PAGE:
plastic tube again. The anode dissipates 110 W under the above conditions. Since there is no cooling, the tube must not run continuously. This is not a problem because I intend to use an intensifying screen for future experiments, reducing the exposure time from minutes to seconds.
During the second test run, I turn the GM counter on. The radiation is so penetrative now that the protection provided by a 20 cm stone wall is not sufficient anymore. Moreover, I measure strong radiation "around the corner" which is caused by backscatter. After some searching, I find a new position for myself which is reasonably safe from direct and back-scattered radiation. >
Here comes a tube with a hollow anode head. It has about the length of a pencil and was probably made for dental X-ray equipment. The design differs from the other tubes insomuch as the tungsten target is inside a cavity of the copper anode. The electron beam enters the anode cavity through a hole facing the cathode. The radiation exits the anode head sideways through a second hole. This design reduces stray radiation caused by secondary electrons. The tube is rated 70 kV. My own measurements confirmed that the tube produces very little stray radiation and that almost all radiation exits through the hole in the anode. The tube is fully functional. The tungsten target has a polished surface and does not show any signs of wear.
Hollow-Anode X-Ray Tube (Manufacturer: Chirana, former Czechoslovakia)
The next photo shows a bigger tube manufactured by COMET (in comparison with a smaller dental X-ray tube). It has about the size of a wine bottle. Here, the radiation exits the side of the anode head through a round beryllium window (beryllium has a very low absorption coefficient). The tube should be good for at least 150 kV, probably more.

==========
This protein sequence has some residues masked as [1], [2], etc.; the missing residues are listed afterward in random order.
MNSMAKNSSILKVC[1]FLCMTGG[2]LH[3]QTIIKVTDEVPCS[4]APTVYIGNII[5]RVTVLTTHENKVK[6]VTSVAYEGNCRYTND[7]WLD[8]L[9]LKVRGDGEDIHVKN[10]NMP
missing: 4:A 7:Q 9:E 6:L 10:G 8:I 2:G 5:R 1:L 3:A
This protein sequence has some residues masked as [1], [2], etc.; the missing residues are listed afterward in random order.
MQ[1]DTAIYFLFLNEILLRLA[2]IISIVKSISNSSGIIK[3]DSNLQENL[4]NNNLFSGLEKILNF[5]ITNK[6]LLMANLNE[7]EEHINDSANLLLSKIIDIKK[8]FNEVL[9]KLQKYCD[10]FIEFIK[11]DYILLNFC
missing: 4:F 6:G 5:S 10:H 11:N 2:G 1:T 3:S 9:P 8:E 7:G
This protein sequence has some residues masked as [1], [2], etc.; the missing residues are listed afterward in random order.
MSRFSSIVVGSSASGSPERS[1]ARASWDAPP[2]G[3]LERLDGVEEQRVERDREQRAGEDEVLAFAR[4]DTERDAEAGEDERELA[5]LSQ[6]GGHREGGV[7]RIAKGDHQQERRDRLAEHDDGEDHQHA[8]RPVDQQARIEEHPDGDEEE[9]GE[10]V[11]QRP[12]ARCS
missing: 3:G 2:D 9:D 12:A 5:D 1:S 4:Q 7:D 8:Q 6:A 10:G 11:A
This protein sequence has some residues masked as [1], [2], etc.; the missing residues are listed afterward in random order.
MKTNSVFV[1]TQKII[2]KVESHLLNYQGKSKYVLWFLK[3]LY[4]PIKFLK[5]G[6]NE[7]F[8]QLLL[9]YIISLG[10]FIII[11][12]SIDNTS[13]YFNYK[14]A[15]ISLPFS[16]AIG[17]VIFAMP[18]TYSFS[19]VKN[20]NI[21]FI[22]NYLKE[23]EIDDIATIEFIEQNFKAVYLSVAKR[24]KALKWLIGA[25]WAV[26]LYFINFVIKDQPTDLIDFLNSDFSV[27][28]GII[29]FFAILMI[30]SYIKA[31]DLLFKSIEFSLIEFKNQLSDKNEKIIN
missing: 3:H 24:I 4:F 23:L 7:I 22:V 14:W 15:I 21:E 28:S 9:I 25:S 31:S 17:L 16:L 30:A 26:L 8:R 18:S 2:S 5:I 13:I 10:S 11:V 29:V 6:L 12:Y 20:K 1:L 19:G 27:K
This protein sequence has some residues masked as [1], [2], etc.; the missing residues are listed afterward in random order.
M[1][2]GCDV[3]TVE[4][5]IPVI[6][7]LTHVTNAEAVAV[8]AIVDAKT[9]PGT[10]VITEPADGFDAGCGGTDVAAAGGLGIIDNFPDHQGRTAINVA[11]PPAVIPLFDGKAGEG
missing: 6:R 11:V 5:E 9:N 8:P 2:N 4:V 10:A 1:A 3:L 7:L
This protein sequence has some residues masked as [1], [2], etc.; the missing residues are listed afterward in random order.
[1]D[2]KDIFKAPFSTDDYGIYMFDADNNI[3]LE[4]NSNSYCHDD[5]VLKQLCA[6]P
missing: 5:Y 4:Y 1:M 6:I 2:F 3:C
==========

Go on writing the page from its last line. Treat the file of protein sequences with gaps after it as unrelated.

X-Ray Tube with Beryllium Window
After completing the 160 kV multiplier, I make a few test runs. The tube tolerates the full voltage without arcing across the glass envelope. The vacuum seems to be ok since the cold tube draws no measurable current and emits only weak bursts of radiation. Next, I slowly increase the filament voltage. At 4.0 V, the tube draws about 2.5 mA anode current (150 kV anode voltage, 375 W power dissipation). During the experiment, I take shelter behind an armored gun cabinet and two stone walls. Measured in the direction of the tube, the radiation level appears tolerable. However, the GM counter indicates stronger radiation when I point the probe away from the tube. The radiation coming through the door and hitting the wall behind my back induces secondary radiation (backscatter, X-ray fluorescence). I finally decide to operate the equipment from outside the house. This tube seems to produce a comparatively low output. I suspect the tungsten target is eroded or cracked due to abuse by the former owner. Unfortunately, I cannot inspect the target because it is hidden inside the anode cavity. There is, however, a thin layer of grey metal, probably tungsten, deposited around the mouth of the anode cavity which may be an indication for heavy overload (evaporated filament material). For my kinds of experiments, the problem is more or less marginal since I can simply increase the exposure time.
The next photo shows my latest purchase, a hollow-anode therapy tube rated 200kV / 20 mA. The total length of the tube (without filament leads) is 32 cm. The anode stem is hollow and can be cooled with oil. The tube is probably about 50 years old but in mint condition (NOS).
200 kV Therapy Tube (Manufacturer: Rörix, former German Democratic Republic)
A simple X-ray machine:
The photo below shows the set-up of my experimental X-ray equipment. The heating transformer is in the left foreground. Below the tube is a 4×5" sheet film holder from a studio camera. The vertical distance of the tube axis from the film is 40 cm (the photo shows 30 cm).
Experimental X-Ray Machine
X-Ray Machine from Above
Here is the circuit diagram. The current meter is in the cathode lead to avoid insulation problems. The iron cores of the transformers have to be grounded. Otherwise, they might charge up until sparking-over to the coils occurs. This is due to ionized air caused by the many corona discharges.